Member Groups

Law Related Education
The newsletter of the ISBA’s Standing Committee on Law Related Education for the Public

October 2017, vol. 4, no. 2

Veterans Day is fast approaching: What will you be doing and why?

The Veterans Day holiday is upon us. To many people, that means a day off of work or school and to others, participating in a parade or attending a ceremony held at a local cemetery. To yet others, particularly those who lost a loved one in a war or other conflict or welcomed home an injured warrior, a national observance provides some solace in the recognition that the service of those courageous men and women of the military meant something to our country and to its residents. Yet for a large part of our population, the history of the establishment of Veterans Day is unknown. Thus, we offer the following walk through time to identify why November 11 of every year is observed across our nation.

On the 11th hour of the 11th day of November, 1919, the Armistice between the Allied Nations and Germany was signed, thus formally ending the World War I hostilities—although the official end of that war did not occur until June 28, 1919, when the Treaty of Versailles was executed, a Treaty that the U.S. did not sign, leaving us to ponder what that meant or may still mean. President Woodrow Wilson’s words uttered on that day in November continue to have resonance. As he was quoted in New York’s The Evening World newspaper on November 11, 1919:

“My Fellow Countrymen: The armistice was signed this morning. Everything for which America fought has been accomplished. It will now be our fortunate duty to assist by example, by sober friendly counsel and by material aid in the establishment of just democracy throughout the world.”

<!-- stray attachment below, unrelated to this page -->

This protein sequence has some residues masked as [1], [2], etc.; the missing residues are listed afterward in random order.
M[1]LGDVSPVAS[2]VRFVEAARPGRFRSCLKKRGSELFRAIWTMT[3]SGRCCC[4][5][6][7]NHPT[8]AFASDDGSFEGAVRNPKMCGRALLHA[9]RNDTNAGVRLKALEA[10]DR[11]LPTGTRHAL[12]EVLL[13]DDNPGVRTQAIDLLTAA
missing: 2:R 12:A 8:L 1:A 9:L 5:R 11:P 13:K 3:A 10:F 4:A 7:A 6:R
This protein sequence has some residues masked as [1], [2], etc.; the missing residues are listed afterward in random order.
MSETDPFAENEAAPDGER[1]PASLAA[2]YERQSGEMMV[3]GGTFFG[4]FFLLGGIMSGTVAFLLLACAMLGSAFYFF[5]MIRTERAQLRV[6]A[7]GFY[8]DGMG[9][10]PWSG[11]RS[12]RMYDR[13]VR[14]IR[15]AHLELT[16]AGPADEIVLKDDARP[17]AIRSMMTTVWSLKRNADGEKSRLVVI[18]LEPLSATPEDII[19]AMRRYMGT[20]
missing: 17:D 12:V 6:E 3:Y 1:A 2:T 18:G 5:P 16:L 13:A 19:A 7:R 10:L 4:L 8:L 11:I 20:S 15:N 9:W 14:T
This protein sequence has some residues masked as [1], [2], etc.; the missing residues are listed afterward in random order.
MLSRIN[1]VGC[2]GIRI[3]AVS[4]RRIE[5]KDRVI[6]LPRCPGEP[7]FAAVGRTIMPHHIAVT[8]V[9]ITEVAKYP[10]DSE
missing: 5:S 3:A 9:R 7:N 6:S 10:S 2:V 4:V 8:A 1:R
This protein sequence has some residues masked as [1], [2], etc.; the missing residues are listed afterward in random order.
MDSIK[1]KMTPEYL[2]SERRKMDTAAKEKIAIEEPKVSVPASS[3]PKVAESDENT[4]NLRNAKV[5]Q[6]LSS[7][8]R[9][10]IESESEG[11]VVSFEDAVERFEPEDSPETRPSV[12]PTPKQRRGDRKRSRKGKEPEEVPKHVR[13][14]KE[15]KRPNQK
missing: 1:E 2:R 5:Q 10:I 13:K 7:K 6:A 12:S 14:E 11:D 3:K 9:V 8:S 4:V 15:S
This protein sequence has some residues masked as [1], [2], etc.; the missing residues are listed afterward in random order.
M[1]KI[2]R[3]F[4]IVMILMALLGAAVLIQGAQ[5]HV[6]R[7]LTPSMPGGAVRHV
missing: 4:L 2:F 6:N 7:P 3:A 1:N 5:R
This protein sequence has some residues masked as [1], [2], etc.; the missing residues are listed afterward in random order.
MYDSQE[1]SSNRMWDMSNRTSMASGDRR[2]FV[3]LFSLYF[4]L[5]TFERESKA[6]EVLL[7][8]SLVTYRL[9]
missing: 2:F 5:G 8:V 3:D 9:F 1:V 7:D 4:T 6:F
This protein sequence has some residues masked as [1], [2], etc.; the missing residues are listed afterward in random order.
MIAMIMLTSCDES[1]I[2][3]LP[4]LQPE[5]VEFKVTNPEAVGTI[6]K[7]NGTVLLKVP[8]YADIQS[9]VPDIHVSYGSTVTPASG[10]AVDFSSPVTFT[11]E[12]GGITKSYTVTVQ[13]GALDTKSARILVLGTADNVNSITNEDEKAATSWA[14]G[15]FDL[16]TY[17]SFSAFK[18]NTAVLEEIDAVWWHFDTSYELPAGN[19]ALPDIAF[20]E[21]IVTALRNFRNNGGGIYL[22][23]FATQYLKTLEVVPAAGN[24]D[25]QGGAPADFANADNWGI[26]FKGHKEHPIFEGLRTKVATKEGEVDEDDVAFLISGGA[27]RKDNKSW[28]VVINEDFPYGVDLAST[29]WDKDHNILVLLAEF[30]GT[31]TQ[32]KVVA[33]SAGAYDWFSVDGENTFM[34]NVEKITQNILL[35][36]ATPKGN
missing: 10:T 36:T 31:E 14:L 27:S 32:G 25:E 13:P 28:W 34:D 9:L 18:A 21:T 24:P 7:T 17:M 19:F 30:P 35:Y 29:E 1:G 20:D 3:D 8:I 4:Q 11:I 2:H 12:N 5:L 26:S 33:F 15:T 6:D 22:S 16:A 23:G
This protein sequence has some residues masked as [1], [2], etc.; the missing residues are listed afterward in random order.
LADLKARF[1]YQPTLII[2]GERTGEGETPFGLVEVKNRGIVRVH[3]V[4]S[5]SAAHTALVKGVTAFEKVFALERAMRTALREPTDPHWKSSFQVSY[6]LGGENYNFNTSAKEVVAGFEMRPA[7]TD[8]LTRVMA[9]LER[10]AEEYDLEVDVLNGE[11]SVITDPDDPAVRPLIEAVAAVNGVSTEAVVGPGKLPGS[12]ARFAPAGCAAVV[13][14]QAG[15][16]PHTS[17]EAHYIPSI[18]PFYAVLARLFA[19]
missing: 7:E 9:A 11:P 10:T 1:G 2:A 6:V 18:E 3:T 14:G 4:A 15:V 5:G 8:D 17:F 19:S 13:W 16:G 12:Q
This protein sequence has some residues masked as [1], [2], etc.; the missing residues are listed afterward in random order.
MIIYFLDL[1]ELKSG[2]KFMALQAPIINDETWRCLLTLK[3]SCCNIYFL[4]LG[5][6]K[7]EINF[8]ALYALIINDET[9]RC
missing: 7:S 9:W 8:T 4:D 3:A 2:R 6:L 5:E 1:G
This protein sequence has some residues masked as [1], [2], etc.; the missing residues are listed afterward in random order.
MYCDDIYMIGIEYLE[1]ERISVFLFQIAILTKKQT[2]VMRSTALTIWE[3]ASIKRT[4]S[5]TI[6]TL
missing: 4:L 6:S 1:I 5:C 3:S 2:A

Thereafter, observances of that meaningful anniversary were called Armistice Day—until Congress, by Resolution in 1926, provided for an annual observance of the Armistice, followed by action in 1938 declaring that Day a national holiday. It wasn’t until 1954, however, after the end of the Korean War, that the name of the holiday was changed to Veterans Day by President Dwight D. Eisenhower in tribute to all veterans, living and dead. It is worth noting that this feature of the Veterans Day holiday differs from the veteran population honored by the Memorial Day holiday which pays tribute to those who died in the service of our country.

Yet other facts in the evolving nature of Veterans Day are of interest. For example, from 1968 to 1975, Veterans Day was celebrated on the fourth Monday in October pursuant to the ‘Uniform Holidays Bill’ passed by Congress. Apparently, it was deemed important by our elected leaders to have a manageable schedule of dates for observing national holidays. Apart from the ensuing chaos that edict created in many states that had been observing the holiday on November 11, what happened in 1975? President Gerald Ford ‘returned’ the day of observance to November 11 in respect for its historical roots—in the signing of the Armistice—even though Veterans Day now commemorates veterans of both WWI and WWII and any other conflict in which the U.S. has participated, including the Vietnam War and the Persian Gulf War and those conflicts currently taking place.

Here are a few curiosities: For teachers and grammarians who wonder why we don’t designate this holiday as Veterans’ Day (i.e. as possessive), the thinking is that the holiday doesn’t belong to veterans but instead honors them—so the apostrophe isn’t erroneously missing. And according to some sources, the first national celebration of the holiday was in Alabama in 1947 and led by veteran Raymond Weeks from Birmingham who was awarded the Presidential Citizenship Medal in 1982 by President Reagan, and given the title of “Father of Veterans Day” by Elizabeth Dole who had prepared the President’s briefing.

For so many individuals in our country, underlying the observance of this holiday is the understanding that, no matter what one believes about the policies of our federal government concerning the role of the United States in military operations and intervention, we recognize that the women and men who join the armed forces and are deployed abroad to aid a country in defending and protecting its citizenry from invasion, or to protect the population from a despotic regime, deserve our respect and support.